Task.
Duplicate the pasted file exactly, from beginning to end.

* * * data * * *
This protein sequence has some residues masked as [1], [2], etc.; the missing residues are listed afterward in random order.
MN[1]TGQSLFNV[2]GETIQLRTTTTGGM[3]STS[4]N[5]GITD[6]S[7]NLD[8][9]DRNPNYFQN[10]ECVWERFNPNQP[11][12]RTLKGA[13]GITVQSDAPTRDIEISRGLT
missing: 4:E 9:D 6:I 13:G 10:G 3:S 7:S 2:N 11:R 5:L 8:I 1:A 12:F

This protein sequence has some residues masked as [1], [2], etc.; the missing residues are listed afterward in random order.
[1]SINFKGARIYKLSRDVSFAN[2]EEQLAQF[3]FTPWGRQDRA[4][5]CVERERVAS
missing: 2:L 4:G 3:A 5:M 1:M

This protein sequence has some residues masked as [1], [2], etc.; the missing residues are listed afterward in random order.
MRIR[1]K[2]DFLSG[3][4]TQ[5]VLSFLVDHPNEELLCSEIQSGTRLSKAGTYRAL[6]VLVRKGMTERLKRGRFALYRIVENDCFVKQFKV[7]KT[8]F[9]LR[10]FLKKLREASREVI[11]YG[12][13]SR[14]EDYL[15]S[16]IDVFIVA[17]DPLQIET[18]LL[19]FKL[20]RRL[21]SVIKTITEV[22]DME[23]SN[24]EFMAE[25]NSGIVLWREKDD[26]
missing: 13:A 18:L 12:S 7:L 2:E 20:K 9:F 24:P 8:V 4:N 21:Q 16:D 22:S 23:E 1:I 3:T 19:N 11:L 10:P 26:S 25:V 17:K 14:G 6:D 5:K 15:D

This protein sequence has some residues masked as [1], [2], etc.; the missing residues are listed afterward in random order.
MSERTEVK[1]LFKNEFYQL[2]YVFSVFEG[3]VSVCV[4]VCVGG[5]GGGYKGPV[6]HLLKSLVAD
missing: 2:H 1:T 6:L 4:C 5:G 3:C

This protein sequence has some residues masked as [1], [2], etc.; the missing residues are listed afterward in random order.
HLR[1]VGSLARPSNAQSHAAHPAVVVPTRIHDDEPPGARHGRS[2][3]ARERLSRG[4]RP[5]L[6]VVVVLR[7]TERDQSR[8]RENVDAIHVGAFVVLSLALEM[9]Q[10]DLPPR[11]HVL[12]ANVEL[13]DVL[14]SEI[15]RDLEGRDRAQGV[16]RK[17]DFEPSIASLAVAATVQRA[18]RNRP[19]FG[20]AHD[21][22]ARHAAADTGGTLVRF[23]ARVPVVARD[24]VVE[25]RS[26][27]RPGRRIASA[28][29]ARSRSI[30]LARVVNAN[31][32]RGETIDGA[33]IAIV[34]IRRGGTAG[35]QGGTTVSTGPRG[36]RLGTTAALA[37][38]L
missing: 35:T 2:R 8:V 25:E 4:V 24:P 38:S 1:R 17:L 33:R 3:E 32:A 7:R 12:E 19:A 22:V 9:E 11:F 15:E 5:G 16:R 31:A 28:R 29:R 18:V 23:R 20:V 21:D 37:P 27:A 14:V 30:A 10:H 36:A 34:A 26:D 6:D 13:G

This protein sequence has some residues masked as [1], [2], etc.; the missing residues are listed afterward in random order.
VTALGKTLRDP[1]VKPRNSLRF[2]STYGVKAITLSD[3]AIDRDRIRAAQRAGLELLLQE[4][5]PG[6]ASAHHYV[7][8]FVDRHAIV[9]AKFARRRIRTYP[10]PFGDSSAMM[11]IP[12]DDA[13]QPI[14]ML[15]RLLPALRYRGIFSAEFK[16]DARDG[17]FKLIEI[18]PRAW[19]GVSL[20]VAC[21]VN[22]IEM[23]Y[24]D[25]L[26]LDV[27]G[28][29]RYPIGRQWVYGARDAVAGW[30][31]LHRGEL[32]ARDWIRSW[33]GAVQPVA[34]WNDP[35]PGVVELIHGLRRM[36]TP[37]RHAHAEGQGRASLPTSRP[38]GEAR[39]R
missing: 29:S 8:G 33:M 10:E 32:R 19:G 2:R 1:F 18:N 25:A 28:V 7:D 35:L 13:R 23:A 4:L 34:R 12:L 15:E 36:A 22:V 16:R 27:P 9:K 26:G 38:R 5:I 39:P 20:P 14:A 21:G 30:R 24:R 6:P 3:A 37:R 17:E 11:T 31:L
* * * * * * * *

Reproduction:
This protein sequence has some residues masked as [1], [2], etc.; the missing residues are listed afterward in random order.
MN[1]TGQSLFNV[2]GETIQLRTTTTGGM[3]STS[4]N[5]GITD[6]S[7]NLD[8][9]DRNPNYFQN[10]ECVWERFNPNQP[11][12]RTLKGA[13]GITVQSDAPTRDIEISRGLT
missing: 4:E 9:D 6:I 13:G 10:G 3:S 7:S 2:N 11:R 5:L 8:I 1:A 12:F

This protein sequence has some residues masked as [1], [2], etc.; the missing residues are listed afterward in random order.
[1]SINFKGARIYKLSRDVSFAN[2]EEQLAQF[3]FTPWGRQDRA[4][5]CVERERVAS
missing: 2:L 4:G 3:A 5:M 1:M

This protein sequence has some residues masked as [1], [2], etc.; the missing residues are listed afterward in random order.
MRIR[1]K[2]DFLSG[3][4]TQ[5]VLSFLVDHPNEELLCSEIQSGTRLSKAGTYRAL[6]VLVRKGMTERLKRGRFALYRIVENDCFVKQFKV[7]KT[8]F[9]LR[10]FLKKLREASREVI[11]YG[12][13]SR[14]EDYL[15]S[16]IDVFIVA[17]DPLQIET[18]LL[19]FKL[20]RRL[21]SVIKTITEV[22]DME[23]SN[24]EFMAE[25]NSGIVLWREKDD[26]
missing: 13:A 18:L 12:S 7:L 2:E 20:K 9:F 24:P 8:V 4:N 21:Q 16:D 22:S 23:E 1:I 3:T 19:N 11:L 10:P 26:S 25:V 17:K 14:G 6:D 5:K 15:D

This protein sequence has some residues masked as [1], [2], etc.; the missing residues are listed afterward in random order.
MSERTEVK[1]LFKNEFYQL[2]YVFSVFEG[3]VSVCV[4]VCVGG[5]GGGYKGPV[6]HLLKSLVAD
missing: 2:H 1:T 6:L 4:C 5:G 3:C

This protein sequence has some residues masked as [1], [2], etc.; the missing residues are listed afterward in random order.
HLR[1]VGSLARPSNAQSHAAHPAVVVPTRIHDDEPPGARHGRS[2][3]ARERLSRG[4]RP[5]L[6]VVVVLR[7]TERDQSR[8]RENVDAIHVGAFVVLSLALEM[9]Q[10]DLPPR[11]HVL[12]ANVEL[13]DVL[14]SEI[15]RDLEGRDRAQGV[16]RK[17]DFEPSIASLAVAATVQRA[18]RNRP[19]FG[20]AHD[21][22]ARHAAADTGGTLVRF[23]ARVPVVARD[24]VVE[25]RS[26][27]RPGRRIASA[28][29]ARSRSI[30]LARVVNAN[31][32]RGETIDGA[33]IAIV[34]IRRGGTAG[35]QGGTTVSTGPRG[36]RLGTTAALA[37][38]L
missing: 35:T 2:R 8:V 25:E 4:V 24:P 38:S 1:R 17:L 33:R 3:E 32:A 7:R 12:E 19:A 22:V 9:E 11:F 15:E 5:G 16:R 31:A 28:R 29:R 18:V 23:R 20:V 21:D 37:P 27:A 14:V 30:A 10:H 36:A 34:A 26:D 6:D 13:G

This protein sequence has some residues masked as [1], [2], etc.; the missing residues are listed afterward in random order.
VTALGKTLRDP[1]VKPRNSLRF[2]STYGVKAITLSD[3]AIDRDRIRAAQRAGLELLLQE[4][5]PG[6]ASAHHYV[7][8]FVDRHAIV[9]AKFARRRIRTYP[10]PFGDSSAMM[11]IP[12]DDA[13]QPI[14]ML[15]RLLPALRYRGIFSAEFK[16]DARDG[17]FKLIEI[18]PRAW[19]GVSL[20]VAC[21]VN[22]IEM[23]Y[24]D[25]L[26]LDV[27]G[28][29]RYPIGRQWVYGARDAVAGW[30][31]LHRGEL[32]ARDWIRSW[33]GAVQPVA[34]WNDP[35]PGVVELIHGLRRM[36]TP[37]RHAHAEGQGRASLPTSRP[38]GEAR[39]R
missing: 29:S 8:G 33:M 10:E 32:R 19:G 2:R 1:F 18:N 25:A 28:V 7:D 35:L 13:R 23:A 4:L 34:R 12:L 15:E 36:A 22:V 16:R 27:P 9:K 26:G 38:R 5:I 39:P 20:P 14:A 21:G 30:R 24:R 6:P 3:A 37:R 17:E 11:T 31:L